The Mo Ibrahim award goes to no one this year. The award is intended for former African presidents that have shown good leadership by peacefully relinquishing power and then doing some good after that (mediating a conflict or facilitating dialogue over disputed elections and what not). It’s a $ 5 million award for the first ten years outside of office, followed by $ 200,000 every year for life. Yes, African presidents have to be bribed to relinquish power.
Crude back of the envelope calculations reveals that the answer lies in the macro-economics of these countries. For example, in Uganda, the interest rate is slightly less than the inflation rate (at least according to the central bank website). Which means that if you put your money in the bank or invest it in treasury bills you will not be making much in the long-run.
Now assuming Museveni expects to live for 30 years after he retires, my back of the envelope calculations reveal a present value of only $ 22 million from the Mo Ibrahim award. This is probably change compared to what the big man in Kampala (well, now in Entebbe – it’s close to the airport for easy escape in case stuff hits the fun) can make every year for the next 30 years if he stays in power. For instance, assuming that Uganda’s economy will grow at an average of 2% over the 30 years and that Museveni takes away 0.1% of the country’s GDP of 34.23 b (at PPP), then the man will have a present value of 25 m. Notice that 25>22, and by the way 0.1% is a very conservative estimate.
So it could be that what Mo needs to attract more contenders willing to relinquish power is more money. $5 million for 10 years and then $200,000 per year for life thereafter is simply not enough.
Alternatively, instead of just giving the ex-presidents the money, it should come with a guarantee that the Mo Ibrahim Foundation will help them invest the money in the international markets. This way, their frame of reference will not be the potential returns in their domestic economies – which may not add much value to the award money – but the more lucrative international markets.
Today I sat in at a conference on Darfur at my school. The conference was well attended, the keynote speaker being Luis Moreno-Ocampo, the prosecutor of the International Criminal Court. There were the usual talking heads from the UN and a myriad NGOs that are involved in one way or the other with the effort to stop the barbarous madness that is going on in Darfur. I was impressed by the fact that even though the global powers that be do not seem interested in providing any meaningful solutions to the conflict there still are people out there who are determined to do the little that they can to try and make a difference.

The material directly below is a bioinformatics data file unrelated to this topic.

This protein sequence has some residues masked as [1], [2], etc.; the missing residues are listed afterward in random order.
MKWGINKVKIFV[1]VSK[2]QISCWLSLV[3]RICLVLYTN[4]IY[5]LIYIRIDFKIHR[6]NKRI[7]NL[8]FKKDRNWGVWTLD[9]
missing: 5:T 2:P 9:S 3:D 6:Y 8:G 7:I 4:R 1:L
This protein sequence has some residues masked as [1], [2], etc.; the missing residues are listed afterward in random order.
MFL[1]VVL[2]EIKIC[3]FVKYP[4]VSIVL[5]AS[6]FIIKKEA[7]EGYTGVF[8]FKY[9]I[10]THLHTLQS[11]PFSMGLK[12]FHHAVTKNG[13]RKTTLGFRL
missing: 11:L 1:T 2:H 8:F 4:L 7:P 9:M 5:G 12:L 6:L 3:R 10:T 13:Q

But I was also disappointed. Nearly all the panelists were foreigners, let’s say non-AU citizens. Now I do not mean to discriminate here. Darfur is a major problem and I know that Darfuris will be the first to tell you that all they want is an end to their hell-on-earth, regardless of where help to that end comes from. But even after fully appreciating this fact, I was still a bit unsettled by the fact that what I was seeing there is what is prevalent throughout the continent, not just with cases of armed conflict, but in other areas as well – poverty reduction, HIV and AIDS, malaria and what not. It is always the foreigners who seem to care more about the plight of the poor Africans than the Africans themselves (and their leaders of course). Why was there only one panelist from Sudan? Aren’t there Sudanese experts on Darfur, people who oppose al-Bashir’s genocidal policies and who can articulate their concerns at such conferences?
Forgive my digression. Anyway, the fact is that more than two million human beings have been displaced from their homes and their lives disrupted in unimaginable ways. More than 200,000 are dead. And nobody in Khartoum seems to give a rat’s behind.
Meanwhile the AU (the regional body that should be having Darfur, Somali and the DRC at the top of the agenda) just elected that clown, Muamar Gaddafi, as its president. The rather colourful Libyan dictator followed his election with a quick reminder of the true nature of African leaders – by saying that democracy was to blame for the crises in Africa. He is so full of horse manure. How is it not clear to people like this man that self-determination is the way of the future? How does he not get the fact that the days for rulers like him (and Mugabe, Al-Bashir, Obiang, and the whole brood of failures) on the continent of Africa are numbered?